Robot and I were having a movie night last night, all snuggled up in bed, when suddenly he said, ‘Mum? What are those balloons for?’. I had two packs of plain yellow balloons in my blogging ‘To Do’ box you see, ready for this experiment. I told him they were to make a bouncy ball with and he wanted to make it right then and there, so we did!
Konnie Huq, who spent over ten years craft-making on Blue Peter, is supporting a campaign by the Institution of Engineering and Technology (IET) to inspire more children to consider careers in engineering. The toys are designed to make learning about science, tech, engineering and mathematics (STEM) more accessible and affordable. This S.T.E.M. bouncy ball activity is from Konnie Huq’s S.T.E.M Toys Guide and is really simple to do. It cost me around £2.00 for the balloons and that’s literally all I had to buy.
The steps are simple and can be done by children, though you do need an extra pair of hands to help out.
Step One: fill one balloon with a little bit of water, until it fits into the palm of your hand.
One you’ve got the water inside the balloon (it’s a two man job), tie the balloon and snip off the end as below.
Step Two: Cut the neck off the rest of your balloons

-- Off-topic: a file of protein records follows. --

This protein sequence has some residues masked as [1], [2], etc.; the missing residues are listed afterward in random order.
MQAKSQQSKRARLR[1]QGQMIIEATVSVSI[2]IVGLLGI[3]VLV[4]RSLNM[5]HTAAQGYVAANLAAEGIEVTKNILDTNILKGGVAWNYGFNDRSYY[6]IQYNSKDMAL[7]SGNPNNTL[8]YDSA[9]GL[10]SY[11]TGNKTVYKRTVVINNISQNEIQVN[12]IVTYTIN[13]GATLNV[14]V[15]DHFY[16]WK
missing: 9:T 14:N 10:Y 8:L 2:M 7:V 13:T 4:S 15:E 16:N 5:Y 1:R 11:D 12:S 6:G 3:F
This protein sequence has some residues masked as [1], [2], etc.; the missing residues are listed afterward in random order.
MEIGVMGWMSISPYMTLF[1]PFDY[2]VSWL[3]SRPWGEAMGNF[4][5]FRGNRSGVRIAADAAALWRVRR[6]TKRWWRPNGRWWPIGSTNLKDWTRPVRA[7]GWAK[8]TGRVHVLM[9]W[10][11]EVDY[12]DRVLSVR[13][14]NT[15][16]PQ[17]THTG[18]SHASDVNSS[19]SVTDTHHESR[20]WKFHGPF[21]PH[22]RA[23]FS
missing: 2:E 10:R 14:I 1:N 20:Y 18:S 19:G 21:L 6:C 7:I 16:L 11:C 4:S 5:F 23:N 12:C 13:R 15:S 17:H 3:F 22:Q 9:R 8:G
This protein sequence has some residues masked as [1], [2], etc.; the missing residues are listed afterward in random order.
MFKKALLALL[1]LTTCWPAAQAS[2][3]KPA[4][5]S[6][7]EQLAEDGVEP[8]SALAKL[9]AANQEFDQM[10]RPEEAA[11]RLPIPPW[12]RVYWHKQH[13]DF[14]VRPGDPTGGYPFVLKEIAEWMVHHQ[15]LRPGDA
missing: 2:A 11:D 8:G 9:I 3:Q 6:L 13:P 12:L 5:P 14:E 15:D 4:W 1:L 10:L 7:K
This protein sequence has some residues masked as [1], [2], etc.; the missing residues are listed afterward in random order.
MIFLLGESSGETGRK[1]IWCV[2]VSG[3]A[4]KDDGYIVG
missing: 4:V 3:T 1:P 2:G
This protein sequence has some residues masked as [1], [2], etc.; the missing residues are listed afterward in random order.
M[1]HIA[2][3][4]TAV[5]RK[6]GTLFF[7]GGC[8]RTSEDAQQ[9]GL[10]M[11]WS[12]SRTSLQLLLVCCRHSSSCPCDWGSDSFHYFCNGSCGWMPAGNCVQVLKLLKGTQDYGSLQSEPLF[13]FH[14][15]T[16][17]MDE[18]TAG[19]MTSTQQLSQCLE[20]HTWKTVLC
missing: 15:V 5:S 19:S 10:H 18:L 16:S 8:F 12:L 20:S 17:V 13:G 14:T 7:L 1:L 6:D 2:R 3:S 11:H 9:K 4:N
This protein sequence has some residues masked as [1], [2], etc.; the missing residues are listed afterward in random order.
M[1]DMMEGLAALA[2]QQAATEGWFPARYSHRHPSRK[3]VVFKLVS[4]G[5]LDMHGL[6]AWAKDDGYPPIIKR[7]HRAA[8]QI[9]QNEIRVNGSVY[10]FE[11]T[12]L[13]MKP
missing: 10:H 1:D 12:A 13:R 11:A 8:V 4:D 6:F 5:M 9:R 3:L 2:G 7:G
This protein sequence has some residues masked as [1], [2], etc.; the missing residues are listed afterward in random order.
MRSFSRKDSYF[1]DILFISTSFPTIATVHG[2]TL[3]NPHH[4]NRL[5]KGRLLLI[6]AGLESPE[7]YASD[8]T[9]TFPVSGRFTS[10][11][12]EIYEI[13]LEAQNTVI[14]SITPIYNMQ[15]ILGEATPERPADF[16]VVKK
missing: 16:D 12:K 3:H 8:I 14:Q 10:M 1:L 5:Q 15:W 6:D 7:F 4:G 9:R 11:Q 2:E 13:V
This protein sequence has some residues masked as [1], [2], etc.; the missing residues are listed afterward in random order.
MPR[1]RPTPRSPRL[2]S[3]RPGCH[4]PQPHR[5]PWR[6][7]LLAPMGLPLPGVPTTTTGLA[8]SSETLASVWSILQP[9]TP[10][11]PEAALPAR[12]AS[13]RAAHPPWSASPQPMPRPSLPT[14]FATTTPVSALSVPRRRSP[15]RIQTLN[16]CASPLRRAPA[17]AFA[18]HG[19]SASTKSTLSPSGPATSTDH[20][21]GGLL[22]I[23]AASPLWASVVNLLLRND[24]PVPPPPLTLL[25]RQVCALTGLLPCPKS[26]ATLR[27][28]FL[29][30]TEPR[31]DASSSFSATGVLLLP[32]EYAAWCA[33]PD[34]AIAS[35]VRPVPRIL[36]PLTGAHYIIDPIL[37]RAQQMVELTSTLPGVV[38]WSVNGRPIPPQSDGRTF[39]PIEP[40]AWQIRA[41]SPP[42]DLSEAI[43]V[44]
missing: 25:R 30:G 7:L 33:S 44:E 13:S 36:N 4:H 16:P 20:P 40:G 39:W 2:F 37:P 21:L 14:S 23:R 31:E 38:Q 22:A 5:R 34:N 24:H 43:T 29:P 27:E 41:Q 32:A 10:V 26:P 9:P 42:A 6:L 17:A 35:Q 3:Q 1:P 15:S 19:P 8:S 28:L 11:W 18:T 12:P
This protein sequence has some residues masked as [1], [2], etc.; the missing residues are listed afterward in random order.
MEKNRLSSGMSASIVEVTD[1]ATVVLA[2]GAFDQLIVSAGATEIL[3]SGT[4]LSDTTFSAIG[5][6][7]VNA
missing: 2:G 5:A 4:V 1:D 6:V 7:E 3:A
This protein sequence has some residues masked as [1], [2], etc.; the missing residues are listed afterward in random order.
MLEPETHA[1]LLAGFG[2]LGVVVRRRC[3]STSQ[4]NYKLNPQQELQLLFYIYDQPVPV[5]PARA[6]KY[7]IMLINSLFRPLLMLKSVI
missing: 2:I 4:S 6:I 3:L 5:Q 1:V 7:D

You can either do this to all of your balloons before you get started, or cut-as-you-go like we did. It really makes no difference.
Step Three: Put a jacket on your balloon
Stretch another balloon and put the water filled balloon inside, then stretch out what is left of the neck and cut it so that where it snaps back there is no neck left. You may need help with this, it can be tricky!
Step Four: Wrap, wrap, wrap!
Repeat this process until you have made at least 15 layers. For a really bouncy ball use 30 layers. We used 18 – I bought 20, the baby had one to play with an we lost one somewhere along the way. Standard!
Step Five: Test time!
How bouncy would 18 balloons actually be? I wasn’t expecting anything spectacular and when we came downstairs to test it I just hoped that Robot would be pleased with whatever the outcome was.
To make your own bouncy ball and to get other S.T.E.M. activity ideas, have a look at Konnie Huq’s guide on the Engineer a Better World website.